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I am posting this as a benchmark, not because I think I'm playing very well yet.  The idea would be post a video every month for a ye...

Thursday, April 28, 2016

The Recovery

I played a wrong chord on my recording, in one the better takes so I had to use it. What I did was to play another chord right after, making it seem like the wrong chord was an intentional dissonance that led to a resolution. The trick is to make even wrong notes seem appropriate in their context. Similarly, a hesitation before a chord, I prefer to see as Monk-like, even though it was actually the result of my inability to remember what the chord was supposed to be.

I also find that my playing does not swing. In fact, I don't hear most of my songs, even in my own head as I imagine others might play them, as swinging. That might be too bad, because I like swing in music I listen to, but I don't really want to force the issue either. I have rhythmic patterns in my head that are simply not those. You will notice in Monk's playing that he doesn't use the same bebop rhythms as Bud Powell, or the countless Bud Powell knock-offs. Each player, whether Oscar Peterson or Monk, or Powell, or Evans, has a kind of template for how they are hearing and producing rhythms. When you hear someone say that a musician does not swing, it could be that they are like me (incompetent) or else maybe they do swing, but in a way different from the template you associate with swing. For example, one jazz critic was driven crazy by Peterson's rhythmic conception. Many think Bill Evans couldn't swing, although they are obviously wrong. Swing is not the most evident quality of Duke Ellington's piano playing for that matter.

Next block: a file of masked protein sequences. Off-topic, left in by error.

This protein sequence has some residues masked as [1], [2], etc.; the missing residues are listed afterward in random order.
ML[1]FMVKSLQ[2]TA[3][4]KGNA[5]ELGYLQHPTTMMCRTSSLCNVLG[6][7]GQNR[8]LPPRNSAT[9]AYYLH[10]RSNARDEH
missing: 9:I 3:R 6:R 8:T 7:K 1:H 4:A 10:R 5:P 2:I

Monk had several rhythmic conceptions. For example, a deadpan, singsong stride imitation that he would use to play "Lulu's Back in Town" or "Sweet and Lovely." A hesitating, halting, vacillating style that I hated the first time I heard, that he would use in solo work especially on his own tunes and slower ballads. And a bebop style.

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